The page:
As a Kid:  There was a goofy television show in the early 80’s called The Fall Guy.  I don’t remember much of it, but I do remember the opening credits.  The song was called “The Unknown Stuntman” and it was actually sung by star Lee Majors (I think that’s how my family ended up watching it – we had been big fans of The Six Million Dollar Man).  It featured several stunts from movies, with the notion that this unknown stuntman that the show was about (played by Majors) had really been the person performing those stunts.  One of them involved a person on top of a train hitting a light switch and being dragged off the train (it’s just 20 seconds in). (more…)

Revisiting Childhood Movies Part XVIII:

The Untouchables

  • The most famous graduate of my high school becomes a star.

    The most famous graduate of my high school becomes a star.

    Director:  Brian De Palma

  • Writer:  David Mamet  (suggested by the book by Eliot Ness and Oscar Fraley)
  • Producer:  Art Linson
  • Stars:  Kevin Costner, Sean Connery, Robert De Niro, Andy Garcia, Charles Martin Smith
  • Studio:  Paramount
  • Award Nominations:  Academy Awards – Supporting Actor, Original Score, Art Direction, Costume Design; Golden Globes – Supporting Actor, Score; BAFTA – Supporting Actor, Score, Production Design, Costume Design; WGA (Adapted Screenplay); NBR – Supporting Actor
  • Length:  119 min
  • Genre:  Suspense
  • MPAA Rating:  R
  • Release Date:  5 June 1987
  • Box Office Gross:  $76.27 mil  (#6 – 1987)
  • Ebert Rating:  **.5
  • My Rating:  ****
  • My Rank:  #12 (year)
  • Nighthawk Nominations:  Supporting Actor, Editing, Original Score, Sound, Art Direction, Sound Editing, Costume Design
  • Nighthawk Notables:  none
  • First Watched:  the week it came out on video
  • Number of Times Watched as a Kid:  5 or 6

As a Kid:  I don’t think it was known yet when I saw this film.  The “it” in the preceding sentence is not that Kevin Costner was about to become one of the biggest stars on the planet.  It’s that Kevin Costner was the most famous person to ever come out of my high school.  I already liked him before I was inclined to like him and this film (along with Silverado) was a major reason why, even before he starred in the two best baseball films ever made at a time when baseball was a massive part of my life. (more…)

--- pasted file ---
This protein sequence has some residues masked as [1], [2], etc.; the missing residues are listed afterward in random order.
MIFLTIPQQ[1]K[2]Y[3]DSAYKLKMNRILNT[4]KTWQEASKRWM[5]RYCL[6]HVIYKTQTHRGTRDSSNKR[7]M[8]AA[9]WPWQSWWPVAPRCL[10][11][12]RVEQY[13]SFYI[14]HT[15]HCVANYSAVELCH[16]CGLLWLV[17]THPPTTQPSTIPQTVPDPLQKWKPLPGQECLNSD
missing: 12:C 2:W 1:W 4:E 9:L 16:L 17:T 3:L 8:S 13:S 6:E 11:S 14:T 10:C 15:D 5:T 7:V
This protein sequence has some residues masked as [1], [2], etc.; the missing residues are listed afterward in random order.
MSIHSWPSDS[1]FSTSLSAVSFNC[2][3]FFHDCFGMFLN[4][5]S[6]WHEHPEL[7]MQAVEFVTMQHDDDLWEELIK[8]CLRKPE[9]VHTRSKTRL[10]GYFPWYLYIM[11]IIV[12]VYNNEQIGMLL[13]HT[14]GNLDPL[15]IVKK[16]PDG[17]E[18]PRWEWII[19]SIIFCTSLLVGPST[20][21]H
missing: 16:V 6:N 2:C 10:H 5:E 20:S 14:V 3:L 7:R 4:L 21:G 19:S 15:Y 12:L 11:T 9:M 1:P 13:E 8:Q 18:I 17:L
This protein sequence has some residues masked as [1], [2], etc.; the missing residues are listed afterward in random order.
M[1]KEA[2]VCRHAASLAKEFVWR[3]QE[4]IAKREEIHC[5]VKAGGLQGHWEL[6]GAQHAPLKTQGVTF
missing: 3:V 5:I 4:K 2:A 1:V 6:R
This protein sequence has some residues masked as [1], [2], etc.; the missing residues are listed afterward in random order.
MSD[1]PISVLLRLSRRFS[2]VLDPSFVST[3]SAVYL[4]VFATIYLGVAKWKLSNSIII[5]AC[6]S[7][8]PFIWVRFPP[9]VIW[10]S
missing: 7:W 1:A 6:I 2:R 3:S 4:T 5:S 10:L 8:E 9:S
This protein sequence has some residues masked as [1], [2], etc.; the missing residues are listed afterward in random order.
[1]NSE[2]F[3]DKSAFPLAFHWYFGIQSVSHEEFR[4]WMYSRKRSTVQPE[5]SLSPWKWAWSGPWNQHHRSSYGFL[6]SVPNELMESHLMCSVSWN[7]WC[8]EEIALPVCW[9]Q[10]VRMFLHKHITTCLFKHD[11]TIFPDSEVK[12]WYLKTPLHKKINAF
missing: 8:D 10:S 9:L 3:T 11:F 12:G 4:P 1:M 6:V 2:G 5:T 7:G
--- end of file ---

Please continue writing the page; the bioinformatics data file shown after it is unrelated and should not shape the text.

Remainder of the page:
Revisiting Childhood Movies Part XVII:

A Nightmare on Elm Street

  • It's all fun and games until Freddy Kruger kills you in your sleep.

    It’s all fun and games until Freddy Kruger kills you in your sleep.

    Director:  Wes Craven

  • Writer:  Wes Craven
  • Producer:  Robert Shaye
  • Stars:  Heather Langenkamp, Robert Englund, Johnny Depp, Ronee Blakely
  • Studio:  New Line
  • Award Nominations:  none that I track
  • Length:  91 min
  • Genre:  Horror (Slasher)
  • MPAA Rating:  R
  • Release Date:  9 November 1984
  • Box Office Gross:  $25.50 mil  (#40 – 1984)
  • My Rating:  ***
  • My Rank:  #28  (year)
  • Nighthawk Nominations:  none
  • Nighthawk Notables:  none
  • First Watched:  1987 or so
  • Number of Times Watched as a Kid:  2 or 3

As a Kid:  This film pretty much scared the crap out of me.  It wasn’t the worst movie I ever dealt with (I watched The Hitcher at one in the morning alone – that was a mistake) but it was genuinely terrifying.  And yet, I watched it more than once.  Why?  Well, because I knew it was well-made.  The director clearly had some talent, and he used that to great effect.  I wasn’t quite certain why it had scared me so much – perhaps that I never liked to sleep to begin with (I had nightmares a lot as a kid) and this film is designed to make you scared of sleeping.  Perhaps because the killer was unreal in a sense, and that made him more frightening than someone like Michael Myers.  Either way, this was one of the few non-Godzilla Horror films that I watched more than once as a kid. (more…)